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Pushing Boundaries: Claims & Substantiation in Skin Care

Olay subjected its Professional Pro-X line to multistage clinical trials to substantiate claims that the products reduced the appearance of facial fine lines and wrinkles.

By: Leslie Benson
Posted: April 7, 2009, from the April 2009 issue of GCI Magazine.

By 2012, U.S. cosmeceutical sales are expected to reach $21 billion, as reported by Packaged Facts in June 2008. And growth like this is not limited to the U.S.; European and Japanese markets have also embraced such cosmetics and their marketing claims—a demand Lakshmi Prakash, vice president of innovation and business development for the Sabinsa Corporation, says is “expected to increase 8.5% to more than $8 billion by 2010.” More specifically, the demand for antiaging products will grow at twice the rate of other cosmeceutical products, accounting for more than 60% of all such products by 2010. This demand has spurred advanced R&D methods and tests on both new and familiar cosmetic ingredients, leading to innovations in antiaging skin care.

Advancements in Antiaging Skin Care

Although elastin has previously been used in antiaging skin-firming products, BASF Beauty Care Solutions has discovered the functionality of three-dimensional facial architecture and the renewal of elastin functionality, which it is touting with its newly patented Lys’lastine active, according to Bethsabée Coutaz, marketing and communication manager at BASF. And P&G is putting similar ingredient advances on store shelves. It’s Olay brand’s Professional Pro-X, an antiaging skin care line developed by a panel of scientists and dermatologists called the Olay Professional Alliance for Skin Care Innovation, includes two ingredients, pal-KT and hexamidine, not found in any other Olay product. “Pal-KT is a proprietary palmitoyl-peptide that enhances the stratum corneum to increase hydration, along with other moisturizers like glycerin, helping to allow the natural production of collagen,” says Mary Johnson, principal scientist, P&G Beauty. “And hexamidine locks in moisture, thereby plumping and firming the skin.”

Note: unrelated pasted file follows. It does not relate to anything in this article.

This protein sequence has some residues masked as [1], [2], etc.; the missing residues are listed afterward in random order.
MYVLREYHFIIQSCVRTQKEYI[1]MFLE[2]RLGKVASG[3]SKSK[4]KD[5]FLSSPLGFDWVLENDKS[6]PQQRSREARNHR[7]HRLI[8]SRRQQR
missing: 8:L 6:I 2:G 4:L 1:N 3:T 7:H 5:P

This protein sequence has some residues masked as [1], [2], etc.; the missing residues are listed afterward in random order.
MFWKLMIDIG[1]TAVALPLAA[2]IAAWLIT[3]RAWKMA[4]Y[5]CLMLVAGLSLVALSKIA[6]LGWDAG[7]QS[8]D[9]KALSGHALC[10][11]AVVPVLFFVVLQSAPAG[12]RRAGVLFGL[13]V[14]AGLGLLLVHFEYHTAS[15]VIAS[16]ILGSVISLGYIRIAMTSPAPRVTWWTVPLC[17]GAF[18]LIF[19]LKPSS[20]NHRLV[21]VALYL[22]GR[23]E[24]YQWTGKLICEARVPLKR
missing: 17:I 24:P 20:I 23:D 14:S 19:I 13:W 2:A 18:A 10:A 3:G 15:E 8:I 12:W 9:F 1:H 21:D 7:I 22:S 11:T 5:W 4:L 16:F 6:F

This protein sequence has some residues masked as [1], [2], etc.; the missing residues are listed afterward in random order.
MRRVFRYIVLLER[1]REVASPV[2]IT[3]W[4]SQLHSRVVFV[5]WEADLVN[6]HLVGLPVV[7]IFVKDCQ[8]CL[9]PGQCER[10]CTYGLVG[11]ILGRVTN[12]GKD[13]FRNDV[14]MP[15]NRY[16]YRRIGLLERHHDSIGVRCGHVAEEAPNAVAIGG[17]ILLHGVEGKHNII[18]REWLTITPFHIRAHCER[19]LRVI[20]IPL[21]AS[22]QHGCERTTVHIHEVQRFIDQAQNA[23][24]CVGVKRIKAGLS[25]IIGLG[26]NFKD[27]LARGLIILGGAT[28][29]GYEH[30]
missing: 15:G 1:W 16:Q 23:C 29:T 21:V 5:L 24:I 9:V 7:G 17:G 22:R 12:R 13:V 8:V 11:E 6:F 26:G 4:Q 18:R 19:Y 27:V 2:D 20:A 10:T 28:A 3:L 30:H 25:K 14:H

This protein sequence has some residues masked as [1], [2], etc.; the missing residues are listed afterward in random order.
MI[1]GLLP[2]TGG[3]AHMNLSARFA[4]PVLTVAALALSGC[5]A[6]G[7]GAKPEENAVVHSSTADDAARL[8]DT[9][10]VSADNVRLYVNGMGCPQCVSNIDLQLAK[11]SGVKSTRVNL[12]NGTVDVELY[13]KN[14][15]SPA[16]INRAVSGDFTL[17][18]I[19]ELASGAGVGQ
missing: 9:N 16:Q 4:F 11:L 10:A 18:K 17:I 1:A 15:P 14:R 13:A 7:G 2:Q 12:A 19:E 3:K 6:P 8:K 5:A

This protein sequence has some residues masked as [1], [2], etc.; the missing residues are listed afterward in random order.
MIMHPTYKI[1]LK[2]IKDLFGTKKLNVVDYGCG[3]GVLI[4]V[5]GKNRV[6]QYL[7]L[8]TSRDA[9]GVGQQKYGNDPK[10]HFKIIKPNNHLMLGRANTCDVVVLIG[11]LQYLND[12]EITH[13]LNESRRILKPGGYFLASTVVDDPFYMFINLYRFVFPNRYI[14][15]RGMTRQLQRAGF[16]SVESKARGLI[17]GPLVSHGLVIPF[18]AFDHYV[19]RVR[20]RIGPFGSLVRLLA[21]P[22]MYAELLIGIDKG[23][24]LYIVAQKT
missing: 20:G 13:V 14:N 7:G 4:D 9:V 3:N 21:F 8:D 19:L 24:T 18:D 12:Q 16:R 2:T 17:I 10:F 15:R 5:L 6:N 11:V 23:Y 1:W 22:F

For its part, Lipo Chemicals is “borrowing compounds from the food industry and chemically synthesizing the products that already exist in human skin, but are diminished due to aging or stress,” according to Nava Dayan, head of R&D, skin care, Lipo Chemicals.

Natural actives are also impacting cosmeceutical advancements, according to Walter Smith, president of science and technology, Active Organics, LP. For example, the company supplies actizyme, an exfoliating enzyme cosmeceutical that has antiaging claims derived from M. meihie mushroom extracts. “Actimatrix stimulates the production of dermal matrix proteins involved in skin firmness and sagging,” says Smith.

“Using a novel, patent-pending plant cell culture technology—PhytoCellTec—we developed an active based on apple stem cells,” says Beata Hurst, marketing and sales manager, Mibelle Biochemistry. “For this product, dedifferentiated callus cells from a rare apple were cultivated. These apple stem cells are rich in epigenetic factors and metabolites, which assure the longevity of skin cells.”